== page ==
So, it’s been a while since I’ve posted anything. Some of this is due to lack of motivation, some is due to a lack of time to actually sit and write for this blog. I'm also going to blame the cold weather because it's my favorite scape goat. Now that it's warmer, I feel like I can actually be a productive human being again. Here’s some basic life events that might catch you loyal followers up:
1) I went to Washington D.C. over spring break and met lots of SSA alums who are working in the Federal government/public policy arenas now. I now know that I don’t want to work for the government or in policymaking.
2) The president of McCormick cooked me and my roommate a three-course dinner that may have been the most delicious meal of my entire life. Frank Yamada is the best.
3) I joined the Chicago Metropolitan Association’s Radical Peacemaking Issue Team, tasked with building a peacemaking coalition for the CMA and the Illinois conference. I’m excited to be part of a coalition/movement from the very beginning, especially in an area that is of great interest to me.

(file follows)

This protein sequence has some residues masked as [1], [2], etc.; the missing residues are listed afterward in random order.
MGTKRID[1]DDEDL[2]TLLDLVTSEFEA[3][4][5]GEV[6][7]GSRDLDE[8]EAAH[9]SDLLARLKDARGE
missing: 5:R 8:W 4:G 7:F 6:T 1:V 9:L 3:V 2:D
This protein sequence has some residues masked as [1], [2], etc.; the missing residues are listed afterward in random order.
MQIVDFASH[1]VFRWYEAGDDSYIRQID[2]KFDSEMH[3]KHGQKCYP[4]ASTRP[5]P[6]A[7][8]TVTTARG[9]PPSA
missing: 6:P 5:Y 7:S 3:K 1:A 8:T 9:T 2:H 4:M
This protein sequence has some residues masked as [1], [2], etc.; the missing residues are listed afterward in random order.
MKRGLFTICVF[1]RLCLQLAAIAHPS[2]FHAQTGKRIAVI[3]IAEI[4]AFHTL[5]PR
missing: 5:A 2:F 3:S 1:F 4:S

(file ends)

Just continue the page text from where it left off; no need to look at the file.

4) Kind of along the same lines, I’m working with another seminary student to promote the South Side Trauma Center initiative in faith-based communities. University Church will be the first member of this new faith-led organizing effort to bring much needed Level 1 trauma care to the South Side, preferably by expanding care access at the University of Chicago’s hospital system.
5) Speaking of University Church, I was approved to be recommended for In-Care status by the In-Care committee! This is step one to my ordination in the United Church of Christ.
6) I got to meet Andrea Smith and George Tinker!!!!!!!!!!!!!!!!!!!!!!!!!!!!!!!!!!!!!!!!!!!!!!!!!!!!!!!!! No big deal.
7) I was officially offered an internship position with the International Organization for Adolescents, working with their transitions initiative in Addis Ababa this summer. I’ll be coordinating interviews and focus groups with young people who have grown up in institutional care (what we might call “orphanages”) to identify the challenges that they feel unequipped to face when they transition to adulthood. This information will be used to develop curriculum that can be used with this population to prevent being caught up in sex/labor trafficking. I leave in late June and can’t wait to spend the summer doing this amazing work.
I will be writing later this week specifically on my internship this summer, and then will return to (I mean it this time) weekly posts on what I’m pondering. Thanks for sticking with me.